The ‘All-New’ Audi TT has appeared at the Geneva Motorshow and looks very similar to the model it replaces.
Credit where credit is due though, there are more angular lines and creases throughout the bodywork. Starting from the front end, there is a broader and flatter grille than on the previous model. Most noticeably though, are the two lines across the bonnet forming a V shape from the innermost corners of the headlamps running up to and meeting the A-pillars and windscreen.
Audi have used the more aggressive lines and contours as a way of making the TT a more muscular design. Starting with wheel sizes, ranging from 17″ standard up to optional 20″ alloys. The crease from the wheel-arch, meeting that of the bonnet, runs right across to the tail-light creating the image of a strong body shoulder.
The horizontal lines at the rear of the car define the new TT according to Audi. As with the headlights, the tail-lights feature a daytime running light strip. The high-level brake light takes the form of an incredibly narrow strip found just under the rear spoiler. Audi say it plays an essential part in defining the tail-light silhouette.
Standard models feature two large round exhaust tailpipes, inspiration taken from the first generation 225 bhp TT. The new TTS has four oval tailpipes which with the new body styling add to create the effect of a more muscular definition. The S-Line (pictured) as before, will have its own exclusive bumpers, air intakes, grille, sills and rear diffuser. A no cost option of a 10 mm lower suspension set-up is also available for the TTS.
Taking inspiration from the new Audi A3, the cabin design employs the philosophy of ‘less is more’. The uncluttered and pure interior does not deviate the focus of the car which is to encapsulate the driver in a environment from which to enjoy the driving experience. The instrument cluster and MMI (Multi-Media Interface) screen in a digital format behind the steering wheel – called the Audi virtual cockpit. Air conditioning controls are placed within in the air vents which again reduces clutter in the centre console. The standard sports seats feature an integrated head restraint and sit lower than the seats in the outgoing model. Optional or as standard in the TTS are seats which are highly contoured, providing extreme comfort and support.
There are 11 exterior colours of the new TT, one of which is solely reserved for the S-Line model. Seven colours are new to the TT and two to Audi: Nano Grey and Tango Red. Two paint options available for the TTS are crystal-effect Panther Black and Sepang Blue. The interior can be chosen in new colours too and a two-tone with contrasting stitching can be specified for S-Line models.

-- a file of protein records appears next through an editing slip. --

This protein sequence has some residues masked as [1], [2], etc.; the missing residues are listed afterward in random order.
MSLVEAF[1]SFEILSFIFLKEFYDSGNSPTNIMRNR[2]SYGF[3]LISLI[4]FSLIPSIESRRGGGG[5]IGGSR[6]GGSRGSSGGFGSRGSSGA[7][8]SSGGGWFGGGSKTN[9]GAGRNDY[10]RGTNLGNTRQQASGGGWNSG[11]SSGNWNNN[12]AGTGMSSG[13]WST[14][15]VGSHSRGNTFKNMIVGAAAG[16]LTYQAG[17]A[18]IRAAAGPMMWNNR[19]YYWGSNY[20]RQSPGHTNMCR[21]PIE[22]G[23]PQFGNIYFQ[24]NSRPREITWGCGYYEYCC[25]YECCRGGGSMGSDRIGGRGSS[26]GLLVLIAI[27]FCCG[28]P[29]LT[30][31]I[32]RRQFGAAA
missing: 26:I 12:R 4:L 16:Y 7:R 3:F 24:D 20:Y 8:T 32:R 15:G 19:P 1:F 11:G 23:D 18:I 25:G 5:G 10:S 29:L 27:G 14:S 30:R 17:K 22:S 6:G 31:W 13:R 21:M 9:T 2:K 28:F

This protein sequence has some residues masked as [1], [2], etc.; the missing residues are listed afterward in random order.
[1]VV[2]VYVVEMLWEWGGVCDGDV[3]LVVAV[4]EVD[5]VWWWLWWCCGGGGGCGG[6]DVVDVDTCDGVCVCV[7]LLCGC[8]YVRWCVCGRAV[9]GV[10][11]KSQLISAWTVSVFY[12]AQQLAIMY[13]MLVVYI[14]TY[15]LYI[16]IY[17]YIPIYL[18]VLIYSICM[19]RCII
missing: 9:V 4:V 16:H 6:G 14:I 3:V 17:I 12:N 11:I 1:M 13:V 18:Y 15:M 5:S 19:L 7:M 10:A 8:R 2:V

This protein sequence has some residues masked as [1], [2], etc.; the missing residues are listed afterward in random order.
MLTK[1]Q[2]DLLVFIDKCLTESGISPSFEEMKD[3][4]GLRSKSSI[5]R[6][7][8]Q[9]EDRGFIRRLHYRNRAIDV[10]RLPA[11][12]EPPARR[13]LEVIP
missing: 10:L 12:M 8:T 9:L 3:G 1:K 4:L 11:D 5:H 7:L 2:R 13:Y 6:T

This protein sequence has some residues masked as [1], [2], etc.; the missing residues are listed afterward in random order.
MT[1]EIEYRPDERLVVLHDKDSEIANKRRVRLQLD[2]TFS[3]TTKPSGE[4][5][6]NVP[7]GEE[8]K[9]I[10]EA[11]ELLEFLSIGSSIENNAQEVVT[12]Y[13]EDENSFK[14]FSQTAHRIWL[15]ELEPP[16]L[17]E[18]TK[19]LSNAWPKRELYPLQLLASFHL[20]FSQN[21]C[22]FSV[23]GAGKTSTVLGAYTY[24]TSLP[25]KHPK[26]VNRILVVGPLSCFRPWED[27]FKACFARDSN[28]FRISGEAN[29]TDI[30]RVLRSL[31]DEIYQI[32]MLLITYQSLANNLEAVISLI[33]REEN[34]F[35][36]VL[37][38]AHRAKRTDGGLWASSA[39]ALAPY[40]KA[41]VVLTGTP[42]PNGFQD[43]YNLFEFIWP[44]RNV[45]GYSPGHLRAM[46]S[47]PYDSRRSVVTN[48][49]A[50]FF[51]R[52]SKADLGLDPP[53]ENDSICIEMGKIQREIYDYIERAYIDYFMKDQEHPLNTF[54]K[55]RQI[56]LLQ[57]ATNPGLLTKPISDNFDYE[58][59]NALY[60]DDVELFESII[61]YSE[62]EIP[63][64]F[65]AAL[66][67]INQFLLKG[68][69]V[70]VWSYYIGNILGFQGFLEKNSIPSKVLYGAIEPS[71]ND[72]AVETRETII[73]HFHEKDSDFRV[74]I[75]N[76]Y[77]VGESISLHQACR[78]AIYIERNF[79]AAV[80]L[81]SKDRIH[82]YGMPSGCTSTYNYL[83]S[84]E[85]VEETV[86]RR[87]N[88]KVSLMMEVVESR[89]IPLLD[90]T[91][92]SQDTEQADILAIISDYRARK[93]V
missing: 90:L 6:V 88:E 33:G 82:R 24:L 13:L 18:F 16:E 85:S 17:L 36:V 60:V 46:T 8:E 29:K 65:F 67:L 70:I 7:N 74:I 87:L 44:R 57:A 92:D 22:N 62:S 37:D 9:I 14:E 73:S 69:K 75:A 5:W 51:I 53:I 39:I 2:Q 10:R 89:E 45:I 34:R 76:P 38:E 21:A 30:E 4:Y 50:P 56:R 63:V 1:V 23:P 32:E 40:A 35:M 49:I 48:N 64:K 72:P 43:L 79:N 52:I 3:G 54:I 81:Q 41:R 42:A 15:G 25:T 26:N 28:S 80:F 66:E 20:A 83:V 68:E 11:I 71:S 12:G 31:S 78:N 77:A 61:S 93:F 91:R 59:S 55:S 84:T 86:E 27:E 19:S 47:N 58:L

The controls in the new TT have been made as easily accessible to the driver as possible in order to reduce distraction from driving. In the TTS, almost all features can be operated via the new multi-function steering wheel. The Audi virtual cockpit digitises the rev counter and speedometer. There are two screens to choose from with this conventional layout being the first, and the second makes these smaller whilst making room for the navigation system. The TTS can centralise the rev counter.
There will be three engines available from launch with first deliveries in late 2014. These are all four cylinder direct injection, turbocharged motors. Power outputs range from 182 bhp to 306 bhp. The TDI engine is still an option and including the two petrol powered engines, they combine power and efficiency – all featuring start-stop as standard.
The 2 litre TDI engine combines a six-speed manual gearbox and front-wheel drive. It achieves a 0-62 mph time of 7.2 seconds and is good for a claimed combined cycle of 67.2 mpg. The two petrol engines come in 227 bhp and 306 bhp, the latter boasted by the TTS. The 2 litre TFSI gives a 0-62 time of 6 seconds flat and has a six-speed manual gearbox and front-wheel drive. However, when the TFSI motor is equipped with Quattro drive and the six-speed S-tronic dual clutch transmission it does 0-62 mph in 5.3 seconds with a peak fuel economy of 41.5 mpg.
The S-tronic gearbox shifts through the gears without breaking traction and can be operated via steering wheel paddles when in manual mode. When the drive mode is set to ‘Efficiency’ the transmission decouples and allows the engine to free-wheel when the driver takes their foot off the throttle.
The TTS being the flagship model does the 0-62 mph run in 4.7 seconds with peak torque of 280 lbs ft between 1,800 and 5,500 rpm. The sports exhaust system features valves which open up to enrich the sound. A manual transmission is standard but the optional S-tronic ‘box incorporates launch control which allows maximum acceleration performance from a standstill.
The new Audi TT, although more contoured and angular retains the same silhouette that the outgoing generation projected. The car has been designed to become more focused on its purpose as a car to be enjoyed from the inside-out.